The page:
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Love your Liver

The liver, a vital organ!

Thanks to its many functions (there are more than 500), the liver plays a crucial role in our health, which truly makes it the body’s “factory”.
Certain organs have more of an influence than others on our general well-being. But do we realise what a fundamental role the liver plays in our body? Through its functions such as synthesis, transformation and storage, it ensures an appropriate balance and internal stability, despite the influences and changes caused by the external environment.

 

The liver’s ACE card

It is one of the heaviest organs in the body (weighing in at approximately 1.5kg). It is located in the upper right-hand part of the abdomen and resembles a reddish-brown triangle, because of the significant bloody supply and constant blood flow. In fact, every minute 1.4 litres of blood originating from the general circulation or intestines pass through the liver. This is what allows it to perform one of its main functions: detoxifying the blood, i.e. transforming (or metabolising) harmful or toxic substances before eliminating them. Alcohol, medication, certain toxins, waste resulting from fermentation, but also cholesterol must all pass through the liver, and all these substances are in some way transformed (or metabolised) in order to then be expelled by the kidneys or the intestine.

The liver does not work alone!

It maintains a close relationship with other organs, including the intestine and the gall bladder. This small pocket, just a few centimetres long and located below the liver, acts as a reservoir for the bile that is constantly produced by the liver.
When the liver is not performing at its best, it is important to help the liver eliminate waste.
During digestion, as the food bolus arrives in the initial part of the intestine, the gall bladder contracts and releases bile into the intestine, a liquid that allows fats to be emulsified and aids digestion. The close relationship between the liver and the intestines can therefore easily explain the feeling of heaviness that you can experience during digestion when the liver is not performing at its best! And when it needs to manage excessive amounts of waste (alcohol, medication, fat, etc.), its capacity is then exceeded! This is why, when this occurs, you need to help the liver eliminate waste.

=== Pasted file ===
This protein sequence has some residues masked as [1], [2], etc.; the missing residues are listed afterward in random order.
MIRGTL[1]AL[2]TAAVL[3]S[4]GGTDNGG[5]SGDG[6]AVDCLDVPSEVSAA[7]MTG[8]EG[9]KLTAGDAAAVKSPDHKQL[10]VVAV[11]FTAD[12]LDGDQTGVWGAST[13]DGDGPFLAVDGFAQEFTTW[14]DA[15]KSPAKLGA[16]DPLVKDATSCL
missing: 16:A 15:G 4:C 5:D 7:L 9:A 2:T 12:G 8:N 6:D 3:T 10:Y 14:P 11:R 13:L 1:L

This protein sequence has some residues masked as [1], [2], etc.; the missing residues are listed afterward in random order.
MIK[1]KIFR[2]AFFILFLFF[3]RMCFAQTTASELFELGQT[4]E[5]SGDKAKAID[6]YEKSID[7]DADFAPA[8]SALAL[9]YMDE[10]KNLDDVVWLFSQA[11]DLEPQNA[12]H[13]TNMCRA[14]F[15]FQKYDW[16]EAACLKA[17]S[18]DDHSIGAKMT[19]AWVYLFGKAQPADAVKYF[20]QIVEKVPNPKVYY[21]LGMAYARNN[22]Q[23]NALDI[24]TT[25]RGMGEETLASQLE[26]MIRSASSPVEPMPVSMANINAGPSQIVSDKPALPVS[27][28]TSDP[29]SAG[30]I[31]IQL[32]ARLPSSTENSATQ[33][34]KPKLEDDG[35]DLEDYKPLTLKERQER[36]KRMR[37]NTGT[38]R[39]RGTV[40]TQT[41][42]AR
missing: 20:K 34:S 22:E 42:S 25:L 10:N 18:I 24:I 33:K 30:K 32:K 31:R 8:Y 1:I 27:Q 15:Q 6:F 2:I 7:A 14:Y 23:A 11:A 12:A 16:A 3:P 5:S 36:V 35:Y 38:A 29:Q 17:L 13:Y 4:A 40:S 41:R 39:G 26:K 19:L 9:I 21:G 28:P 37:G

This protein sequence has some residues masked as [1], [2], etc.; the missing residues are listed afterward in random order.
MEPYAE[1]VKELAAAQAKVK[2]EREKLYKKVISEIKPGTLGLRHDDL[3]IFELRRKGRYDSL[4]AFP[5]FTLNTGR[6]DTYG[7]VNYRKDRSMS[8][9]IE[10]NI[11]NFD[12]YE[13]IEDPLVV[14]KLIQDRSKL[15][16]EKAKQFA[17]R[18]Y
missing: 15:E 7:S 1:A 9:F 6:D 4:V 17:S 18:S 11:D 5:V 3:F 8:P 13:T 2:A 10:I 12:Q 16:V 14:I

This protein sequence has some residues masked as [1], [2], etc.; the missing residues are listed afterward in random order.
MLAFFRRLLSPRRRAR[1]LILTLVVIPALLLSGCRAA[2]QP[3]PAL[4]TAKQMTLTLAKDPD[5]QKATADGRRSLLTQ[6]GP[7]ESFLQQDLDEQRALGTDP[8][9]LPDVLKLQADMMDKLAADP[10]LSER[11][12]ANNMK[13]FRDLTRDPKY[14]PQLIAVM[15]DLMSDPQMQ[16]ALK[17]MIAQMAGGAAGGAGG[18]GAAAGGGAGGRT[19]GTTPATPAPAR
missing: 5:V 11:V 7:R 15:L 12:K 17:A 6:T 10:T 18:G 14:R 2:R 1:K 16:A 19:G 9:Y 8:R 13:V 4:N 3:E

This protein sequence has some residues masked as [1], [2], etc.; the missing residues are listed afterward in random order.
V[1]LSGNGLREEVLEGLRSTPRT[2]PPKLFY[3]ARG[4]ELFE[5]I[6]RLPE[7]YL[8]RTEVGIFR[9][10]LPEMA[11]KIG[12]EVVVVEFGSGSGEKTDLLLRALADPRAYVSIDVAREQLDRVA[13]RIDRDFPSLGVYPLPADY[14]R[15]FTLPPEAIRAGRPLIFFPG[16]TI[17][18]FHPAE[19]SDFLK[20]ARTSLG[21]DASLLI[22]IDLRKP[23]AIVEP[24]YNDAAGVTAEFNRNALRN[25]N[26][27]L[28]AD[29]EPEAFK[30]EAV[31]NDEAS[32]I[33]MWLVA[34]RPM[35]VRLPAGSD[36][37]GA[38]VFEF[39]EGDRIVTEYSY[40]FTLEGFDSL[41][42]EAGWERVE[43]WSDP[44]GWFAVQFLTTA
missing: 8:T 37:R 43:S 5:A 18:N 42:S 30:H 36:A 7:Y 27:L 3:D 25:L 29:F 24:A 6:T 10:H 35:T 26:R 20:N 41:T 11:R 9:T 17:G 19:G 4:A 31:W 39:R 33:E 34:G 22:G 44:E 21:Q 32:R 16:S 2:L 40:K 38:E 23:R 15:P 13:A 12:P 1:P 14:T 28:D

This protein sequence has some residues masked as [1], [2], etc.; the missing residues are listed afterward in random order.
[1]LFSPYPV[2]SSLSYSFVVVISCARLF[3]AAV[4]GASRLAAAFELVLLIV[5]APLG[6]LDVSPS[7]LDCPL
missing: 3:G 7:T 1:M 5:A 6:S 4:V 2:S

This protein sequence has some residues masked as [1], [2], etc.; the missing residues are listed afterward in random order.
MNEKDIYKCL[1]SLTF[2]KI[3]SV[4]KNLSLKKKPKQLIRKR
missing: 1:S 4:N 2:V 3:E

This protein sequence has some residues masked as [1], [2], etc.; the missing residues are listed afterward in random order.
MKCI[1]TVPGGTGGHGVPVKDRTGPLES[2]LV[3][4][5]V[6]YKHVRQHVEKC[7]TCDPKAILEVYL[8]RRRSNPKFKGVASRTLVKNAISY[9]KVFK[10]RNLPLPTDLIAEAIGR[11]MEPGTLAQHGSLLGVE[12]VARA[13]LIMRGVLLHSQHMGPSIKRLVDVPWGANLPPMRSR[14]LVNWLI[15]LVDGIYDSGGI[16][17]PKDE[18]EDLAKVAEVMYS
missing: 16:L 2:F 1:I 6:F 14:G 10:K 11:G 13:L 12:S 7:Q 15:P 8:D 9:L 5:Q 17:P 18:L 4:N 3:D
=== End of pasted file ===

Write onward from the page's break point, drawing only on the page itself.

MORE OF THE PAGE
However, the liver’s role does not end there! It also plays a part in the synthesis of very important proteins such as coagulation factors, for example (which play a key role in stopping bleeding), albumin or certain proteins that are useful for the immune system. It is also the liver that ensures cholesterol production within the organism (endogenous cholesterol), the supply that represents a source of exogenous cholesterol. And this hepatic cholesterol is important too, as it plays a role on a number of levels, including the constitution of cell membranes and the synthesis of certain hormones such as oestrogen, testosterone etc.

Another important mission of the liver

It also regulates the fuel that is essential for the organism and that contributes to maintaining energy levels throughout the day.
So, during a meal when a relatively large amount of glucose is introduced to the body, that potentially exceeds the body’s requirements, the liver uses this opportunity to store the excess fuel in the form of glycogen. Once it has been decomposed, this glycogen is then able to make glucose immediately available for release. Lastly, the liver ensures certain vitamins (A, B, D, K) are stored along with mineral salts like iron and copper, which it releases into the blood if needed.
You can therefore see how important it is to take care of your liver!
And who would dare pretend to have never suffered the unpleasant effects of an overly generous or boozy meal? When engorged, it can no longer guarantee optimum efficiency.

Signs of the potential engorgement of the liver

Slow and difficult digestion, heaviness, nausea after meals, aversion to overly fatty foods, bloating, furred mouth and bad breath, dull skin and a yellowish or sallow complexion are all signs that could point to engorgement of the liver.

For an optimal liver function every day

To protect the performance of this essential organ and anticipate any problem or loss of vitality, it is clear that you need to ensure you have a healthy lifestyle.
Remember that the liver cannot tolerate abuse and its most obvious enemies are without a doubt alcohol, excessive consumption of fast-releasing sugars, meats and fats etc. but also medications which, for the most part, are potentially hepatotoxic.
By contrast, it is clear that the liver likes fresh fruit and vegetables, and particularly those that have a bitter flavour such as chicory, dandelion, artichoke, watercress, orange, lemon… Finally, we can add that practising sport, relaxation and rest allow you to better control occasional stress and fatigue, both harmful to the correct functioning of the hepatobiliary system !